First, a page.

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This bulletin, extracted from "Juvenile Offenders and Victims: 1999 National Report," examines juvenile crime statistics, demonstrating that the predictions in the early 1990s of the emergence of juvenile superpredators (juveniles for whom violence is a way of life) is not supported by current data. Research indicates that levels of predatory crimes (rape, robbery, and murder) committed by juveniles have dropped significantly in recent years, with robbery at its lowest level in a generation. Juvenile violence did, however, increase briefly in the early 1990s, and violent crime arrest rates increased for all age groups. This trend reflected changes in public attitudes and law enforcement policy rather than simply an increase in crime. The large growth in juvenile arrests for murder between 1987-93 was not due to changes in police response but rather an actual increase in homicides by juveniles, which can be explained by factors other than the advent of juvenile superpredators (specifically, an increase in weapons). This analysis of juvenile homicide arrests suggests that juvenile superpredators are more myth than reality. The report shows that changes in juvenile violent crime arrests are not closely tied to changes in the juvenile population. (SM)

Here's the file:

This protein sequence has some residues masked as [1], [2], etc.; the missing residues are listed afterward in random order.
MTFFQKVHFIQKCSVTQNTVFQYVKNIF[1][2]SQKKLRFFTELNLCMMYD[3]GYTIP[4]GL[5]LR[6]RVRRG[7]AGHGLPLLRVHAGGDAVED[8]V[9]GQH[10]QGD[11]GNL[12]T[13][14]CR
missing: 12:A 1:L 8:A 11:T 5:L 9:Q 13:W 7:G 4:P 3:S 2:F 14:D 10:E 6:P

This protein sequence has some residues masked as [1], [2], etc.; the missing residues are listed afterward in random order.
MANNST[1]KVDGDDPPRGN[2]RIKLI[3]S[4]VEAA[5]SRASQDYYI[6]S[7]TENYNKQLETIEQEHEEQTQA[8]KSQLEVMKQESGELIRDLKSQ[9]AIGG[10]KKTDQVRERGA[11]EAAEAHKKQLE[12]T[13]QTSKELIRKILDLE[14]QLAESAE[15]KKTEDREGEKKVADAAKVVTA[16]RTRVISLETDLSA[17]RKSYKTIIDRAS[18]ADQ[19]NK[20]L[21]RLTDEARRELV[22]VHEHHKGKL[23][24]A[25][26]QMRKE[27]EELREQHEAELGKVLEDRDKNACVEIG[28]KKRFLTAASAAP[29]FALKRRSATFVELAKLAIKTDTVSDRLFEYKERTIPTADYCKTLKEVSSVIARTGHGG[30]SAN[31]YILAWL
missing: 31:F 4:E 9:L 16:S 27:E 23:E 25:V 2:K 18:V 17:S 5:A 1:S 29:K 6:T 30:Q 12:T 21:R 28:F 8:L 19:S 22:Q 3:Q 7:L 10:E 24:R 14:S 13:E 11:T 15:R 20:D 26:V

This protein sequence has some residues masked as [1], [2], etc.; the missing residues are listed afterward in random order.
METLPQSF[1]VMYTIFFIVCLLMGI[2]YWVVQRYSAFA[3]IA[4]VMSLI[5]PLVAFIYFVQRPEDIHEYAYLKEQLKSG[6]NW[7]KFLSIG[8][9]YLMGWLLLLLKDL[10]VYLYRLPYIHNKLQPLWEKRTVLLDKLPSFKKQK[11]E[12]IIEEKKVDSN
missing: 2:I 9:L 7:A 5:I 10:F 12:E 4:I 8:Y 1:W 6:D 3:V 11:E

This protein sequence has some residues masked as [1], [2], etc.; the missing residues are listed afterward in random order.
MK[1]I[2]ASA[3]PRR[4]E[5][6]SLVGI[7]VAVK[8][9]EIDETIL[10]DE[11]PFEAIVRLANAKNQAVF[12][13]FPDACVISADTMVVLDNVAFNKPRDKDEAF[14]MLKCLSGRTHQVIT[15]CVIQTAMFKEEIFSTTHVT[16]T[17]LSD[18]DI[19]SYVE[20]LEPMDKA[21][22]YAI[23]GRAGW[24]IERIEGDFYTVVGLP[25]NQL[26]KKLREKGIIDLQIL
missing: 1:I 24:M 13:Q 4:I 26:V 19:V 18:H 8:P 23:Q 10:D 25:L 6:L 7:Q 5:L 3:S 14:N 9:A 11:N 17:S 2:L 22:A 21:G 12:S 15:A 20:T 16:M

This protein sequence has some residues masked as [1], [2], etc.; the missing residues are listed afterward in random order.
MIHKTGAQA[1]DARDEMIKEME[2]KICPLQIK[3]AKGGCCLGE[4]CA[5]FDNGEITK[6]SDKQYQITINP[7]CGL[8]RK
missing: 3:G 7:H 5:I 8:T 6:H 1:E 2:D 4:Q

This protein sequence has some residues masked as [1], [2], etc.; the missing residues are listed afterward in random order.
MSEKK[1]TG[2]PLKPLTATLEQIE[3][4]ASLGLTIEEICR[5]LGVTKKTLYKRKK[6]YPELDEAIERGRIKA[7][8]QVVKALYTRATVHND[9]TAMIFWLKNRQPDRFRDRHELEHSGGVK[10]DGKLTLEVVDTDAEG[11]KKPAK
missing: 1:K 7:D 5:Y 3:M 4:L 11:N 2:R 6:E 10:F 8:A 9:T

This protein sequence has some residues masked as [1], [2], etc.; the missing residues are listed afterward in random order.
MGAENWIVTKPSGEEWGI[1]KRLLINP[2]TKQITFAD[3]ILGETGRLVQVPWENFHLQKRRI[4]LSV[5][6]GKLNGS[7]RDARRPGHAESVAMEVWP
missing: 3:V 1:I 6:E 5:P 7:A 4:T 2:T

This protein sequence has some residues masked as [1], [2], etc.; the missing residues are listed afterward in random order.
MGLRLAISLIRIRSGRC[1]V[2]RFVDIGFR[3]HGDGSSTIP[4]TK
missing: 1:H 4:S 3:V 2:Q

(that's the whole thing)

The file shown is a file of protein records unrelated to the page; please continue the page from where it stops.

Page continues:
Descriptors: Adolescents, Children, Delinquency, Elementary Secondary Education, Homicide, Juvenile Justice, Law Enforcement, Population Trends, Violence

Juvenile Justice Clearinghouse, P.O. Box 6000, Rockville, MD 20849-6000. Tel: 800-638-8736 (Toll Free); Web site:

Autor: Snyder, Howard N.; Sickmund, Melissa


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